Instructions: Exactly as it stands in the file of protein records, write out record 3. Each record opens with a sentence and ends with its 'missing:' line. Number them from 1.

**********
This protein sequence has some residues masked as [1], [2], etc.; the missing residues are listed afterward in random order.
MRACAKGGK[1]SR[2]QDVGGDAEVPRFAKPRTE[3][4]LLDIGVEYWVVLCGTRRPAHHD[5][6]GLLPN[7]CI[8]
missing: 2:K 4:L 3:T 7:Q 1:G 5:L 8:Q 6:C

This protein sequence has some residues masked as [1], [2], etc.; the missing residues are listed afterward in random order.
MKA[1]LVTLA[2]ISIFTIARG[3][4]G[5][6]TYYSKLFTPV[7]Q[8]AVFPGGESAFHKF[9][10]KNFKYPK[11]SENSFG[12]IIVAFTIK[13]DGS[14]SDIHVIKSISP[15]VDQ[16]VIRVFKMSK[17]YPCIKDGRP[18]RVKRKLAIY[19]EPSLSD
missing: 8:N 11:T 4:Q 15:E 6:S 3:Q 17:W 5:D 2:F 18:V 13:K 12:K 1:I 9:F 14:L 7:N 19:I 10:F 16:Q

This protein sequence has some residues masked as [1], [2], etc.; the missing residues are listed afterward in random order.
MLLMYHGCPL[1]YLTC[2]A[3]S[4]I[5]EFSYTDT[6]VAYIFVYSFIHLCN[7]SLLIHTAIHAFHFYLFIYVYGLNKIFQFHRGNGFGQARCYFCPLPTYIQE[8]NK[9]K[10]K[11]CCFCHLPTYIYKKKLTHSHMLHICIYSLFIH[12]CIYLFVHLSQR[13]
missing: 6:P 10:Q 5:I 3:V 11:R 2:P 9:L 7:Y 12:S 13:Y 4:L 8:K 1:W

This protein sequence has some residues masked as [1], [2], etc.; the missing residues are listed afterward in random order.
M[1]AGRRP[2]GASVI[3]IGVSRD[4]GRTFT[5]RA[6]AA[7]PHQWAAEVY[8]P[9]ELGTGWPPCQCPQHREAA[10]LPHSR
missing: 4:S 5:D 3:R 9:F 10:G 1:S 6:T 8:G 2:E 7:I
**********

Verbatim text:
This protein sequence has some residues masked as [1], [2], etc.; the missing residues are listed afterward in random order.
MLLMYHGCPL[1]YLTC[2]A[3]S[4]I[5]EFSYTDT[6]VAYIFVYSFIHLCN[7]SLLIHTAIHAFHFYLFIYVYGLNKIFQFHRGNGFGQARCYFCPLPTYIQE[8]NK[9]K[10]K[11]CCFCHLPTYIYKKKLTHSHMLHICIYSLFIH[12]CIYLFVHLSQR[13]
missing: 6:P 10:Q 5:I 3:V 11:R 2:P 9:L 7:Y 12:S 13:Y 4:L 8:K 1:W